Then Luria took questions, drawn from a plastic box and read by Allen. A bit more than half were supportive of her call for Trump’s impeachment.

“Bravo,” said one questioner, noting Luria’s “brave patriotic decision on the impeachment inquiry.”

Navy veteran Joe Deleon, 70, of Virginia Beach, shouted something, prompting the rebuke from Allen.

“I like her, she’s a good congressman,” Deleon, wearing a “Vietnam” Navy cap, said afterward. He said he sees nothing wrong with Trump’s pressure on Ukraine for election help against a political rival. But he sees trouble in Luria’s decision. “If she continues this farce, she is going to get voted out. This district voted for Trump, and they’re going to vote for him again.”

Luria won the race over Republican retired Navy SEAL Scott Taylor by a little over 2 percentage points, while Trump won the district by more than 3 percentage points. That makes the district, which straddles the place where the Chesapeake Bay meets the Atlantic Ocean, a key bellwether in a state where people don’t register by party.

Both political camps are weighing into the 2020 race. The House Republicans’ super PAC and Luria’s 2018 opponent, Taylor, are trying to link Luria with liberals. The Congressional Leadership Fund on Sept. 30 launched a digital ad that featured a photo of Luria surrounded by photos of Rep. Alexandria Ocasio-Cortez and Sen. Bernie Sanders, along with footage of Rep. Rashida Tlaib’s now famous vow to “impeach the mother----r.”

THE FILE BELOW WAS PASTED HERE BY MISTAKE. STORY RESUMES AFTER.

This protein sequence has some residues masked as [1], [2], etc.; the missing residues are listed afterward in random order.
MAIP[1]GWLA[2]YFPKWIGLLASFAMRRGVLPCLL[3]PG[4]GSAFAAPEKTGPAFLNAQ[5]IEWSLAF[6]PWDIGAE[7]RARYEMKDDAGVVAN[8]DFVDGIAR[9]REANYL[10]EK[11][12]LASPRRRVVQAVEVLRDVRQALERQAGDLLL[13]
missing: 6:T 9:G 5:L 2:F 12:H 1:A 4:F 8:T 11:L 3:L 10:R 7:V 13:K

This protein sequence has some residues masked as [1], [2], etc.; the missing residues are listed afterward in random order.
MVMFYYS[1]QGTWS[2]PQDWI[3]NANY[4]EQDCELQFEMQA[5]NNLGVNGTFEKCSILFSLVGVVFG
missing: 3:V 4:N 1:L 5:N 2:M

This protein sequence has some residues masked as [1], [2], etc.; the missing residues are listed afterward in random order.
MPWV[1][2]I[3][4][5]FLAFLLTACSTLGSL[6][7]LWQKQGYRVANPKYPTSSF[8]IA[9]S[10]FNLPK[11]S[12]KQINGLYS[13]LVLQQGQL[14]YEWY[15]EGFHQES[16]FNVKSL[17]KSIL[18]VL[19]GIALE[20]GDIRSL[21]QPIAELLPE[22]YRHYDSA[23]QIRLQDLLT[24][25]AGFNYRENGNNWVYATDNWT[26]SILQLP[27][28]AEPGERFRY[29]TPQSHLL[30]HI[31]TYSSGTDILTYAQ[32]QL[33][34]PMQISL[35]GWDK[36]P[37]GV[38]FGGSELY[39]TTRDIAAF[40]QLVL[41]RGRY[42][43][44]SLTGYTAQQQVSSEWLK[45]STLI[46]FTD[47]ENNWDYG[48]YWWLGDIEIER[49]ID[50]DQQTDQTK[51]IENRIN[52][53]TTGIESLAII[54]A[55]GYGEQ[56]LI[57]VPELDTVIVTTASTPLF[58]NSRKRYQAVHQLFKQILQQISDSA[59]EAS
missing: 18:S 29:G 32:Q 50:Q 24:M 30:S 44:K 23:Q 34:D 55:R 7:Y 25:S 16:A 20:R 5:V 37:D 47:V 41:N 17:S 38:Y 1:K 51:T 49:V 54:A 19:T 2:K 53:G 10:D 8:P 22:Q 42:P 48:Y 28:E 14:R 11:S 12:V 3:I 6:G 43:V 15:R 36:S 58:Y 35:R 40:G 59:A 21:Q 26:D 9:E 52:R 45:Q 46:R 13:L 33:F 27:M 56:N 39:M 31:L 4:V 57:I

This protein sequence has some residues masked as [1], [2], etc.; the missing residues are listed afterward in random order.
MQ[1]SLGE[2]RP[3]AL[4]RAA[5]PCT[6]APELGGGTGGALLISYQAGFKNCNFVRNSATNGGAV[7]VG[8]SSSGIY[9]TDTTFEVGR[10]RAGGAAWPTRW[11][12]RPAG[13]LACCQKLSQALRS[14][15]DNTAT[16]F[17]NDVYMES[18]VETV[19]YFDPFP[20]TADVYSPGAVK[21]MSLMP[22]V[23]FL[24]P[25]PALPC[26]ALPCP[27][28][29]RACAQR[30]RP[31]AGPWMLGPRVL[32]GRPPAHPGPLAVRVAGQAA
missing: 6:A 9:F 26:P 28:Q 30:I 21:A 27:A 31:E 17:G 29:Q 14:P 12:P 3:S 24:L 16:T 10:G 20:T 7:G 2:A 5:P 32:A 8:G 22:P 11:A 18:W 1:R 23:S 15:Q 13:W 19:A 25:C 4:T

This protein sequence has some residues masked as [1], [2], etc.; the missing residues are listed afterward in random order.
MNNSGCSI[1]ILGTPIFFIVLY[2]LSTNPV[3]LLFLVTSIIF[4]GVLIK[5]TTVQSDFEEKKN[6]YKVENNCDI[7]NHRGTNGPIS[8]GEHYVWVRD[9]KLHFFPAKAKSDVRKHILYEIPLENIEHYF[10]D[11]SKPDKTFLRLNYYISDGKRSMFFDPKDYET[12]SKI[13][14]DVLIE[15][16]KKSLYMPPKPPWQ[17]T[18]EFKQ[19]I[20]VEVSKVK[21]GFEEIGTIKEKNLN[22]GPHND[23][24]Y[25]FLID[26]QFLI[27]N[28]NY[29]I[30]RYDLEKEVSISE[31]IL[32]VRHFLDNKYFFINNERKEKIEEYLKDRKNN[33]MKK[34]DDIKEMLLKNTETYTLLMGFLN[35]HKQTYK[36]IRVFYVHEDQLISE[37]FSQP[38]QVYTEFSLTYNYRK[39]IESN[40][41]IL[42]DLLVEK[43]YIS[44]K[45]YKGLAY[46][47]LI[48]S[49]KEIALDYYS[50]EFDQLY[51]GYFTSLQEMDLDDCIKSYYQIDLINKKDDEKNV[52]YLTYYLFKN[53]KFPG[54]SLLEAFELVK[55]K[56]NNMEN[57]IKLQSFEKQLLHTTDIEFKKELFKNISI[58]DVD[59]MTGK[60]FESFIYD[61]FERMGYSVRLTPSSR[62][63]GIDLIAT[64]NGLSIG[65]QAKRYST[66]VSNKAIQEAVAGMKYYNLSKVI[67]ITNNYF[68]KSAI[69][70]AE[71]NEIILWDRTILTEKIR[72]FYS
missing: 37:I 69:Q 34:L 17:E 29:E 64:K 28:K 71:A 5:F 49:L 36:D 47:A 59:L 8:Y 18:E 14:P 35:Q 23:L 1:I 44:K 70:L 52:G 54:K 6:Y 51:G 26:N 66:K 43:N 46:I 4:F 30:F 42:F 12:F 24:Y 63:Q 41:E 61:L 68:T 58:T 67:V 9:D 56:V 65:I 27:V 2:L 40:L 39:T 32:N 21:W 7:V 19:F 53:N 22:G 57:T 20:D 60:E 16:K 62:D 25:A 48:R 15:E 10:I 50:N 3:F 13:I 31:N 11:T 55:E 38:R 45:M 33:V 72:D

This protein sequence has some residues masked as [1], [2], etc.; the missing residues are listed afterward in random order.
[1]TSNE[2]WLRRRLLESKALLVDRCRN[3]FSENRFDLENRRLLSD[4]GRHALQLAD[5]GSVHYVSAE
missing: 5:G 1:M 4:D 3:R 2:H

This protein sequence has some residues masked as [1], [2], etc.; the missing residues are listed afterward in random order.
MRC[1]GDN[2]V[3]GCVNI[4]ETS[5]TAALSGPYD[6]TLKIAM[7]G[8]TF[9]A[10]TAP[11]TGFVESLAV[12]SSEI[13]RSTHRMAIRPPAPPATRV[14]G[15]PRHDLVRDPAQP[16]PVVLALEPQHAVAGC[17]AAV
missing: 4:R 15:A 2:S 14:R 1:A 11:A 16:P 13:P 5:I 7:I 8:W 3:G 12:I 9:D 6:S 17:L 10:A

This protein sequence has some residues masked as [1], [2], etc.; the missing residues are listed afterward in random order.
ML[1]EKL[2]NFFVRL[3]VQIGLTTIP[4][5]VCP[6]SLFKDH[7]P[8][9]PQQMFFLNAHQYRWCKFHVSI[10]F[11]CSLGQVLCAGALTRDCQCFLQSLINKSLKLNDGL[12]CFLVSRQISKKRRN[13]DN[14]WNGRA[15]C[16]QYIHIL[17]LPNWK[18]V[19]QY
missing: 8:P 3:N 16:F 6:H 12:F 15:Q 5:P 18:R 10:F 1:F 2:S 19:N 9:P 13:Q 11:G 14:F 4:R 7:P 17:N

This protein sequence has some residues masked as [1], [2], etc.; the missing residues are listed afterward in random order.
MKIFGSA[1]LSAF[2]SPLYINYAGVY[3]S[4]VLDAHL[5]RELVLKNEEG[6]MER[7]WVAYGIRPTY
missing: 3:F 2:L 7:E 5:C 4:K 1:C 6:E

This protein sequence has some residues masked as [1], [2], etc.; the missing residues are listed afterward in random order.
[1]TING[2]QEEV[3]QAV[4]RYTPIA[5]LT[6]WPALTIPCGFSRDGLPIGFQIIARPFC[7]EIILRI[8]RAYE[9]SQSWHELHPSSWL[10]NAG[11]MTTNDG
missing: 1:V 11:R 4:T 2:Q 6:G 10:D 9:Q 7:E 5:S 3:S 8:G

And the Democrats’ campaign arm has pledged to jump into races waged by front liners who have come out for impeachment, including Luria. They’re sharing internal polling and help with messaging, including on how to characterize the transcript of Trump’s call with Ukraine’s president.

“I think that district has a great test for whether Luria and Democrats can bring along kind of maybe disaffected Republicans and moderates to not only vote against the president but also to support an impeachment inquiry,” said Kyle Kondik, an elections analyst at the University of Virginia Center for Politics. “I don’t necessarily know if there’s majority support in that district for that ... it remains to be seen how persuadable a lot of those voters may be.”

At the town hall, a man who gave his name as Chris Columbus is exactly the type of constituent Luria hopes to influence. He said he’s an independent, troubled by the way the media reports on Trump and how public sentiment has shifted.

“I’m kind of on the fence about certain things, and one of them is directly related to the impeachment,” he said. “I think she jumped on the bandwagon too quick.”


Associated Press researcher Rhonda Shafner and senior producer Tracy Brown contributed to this report.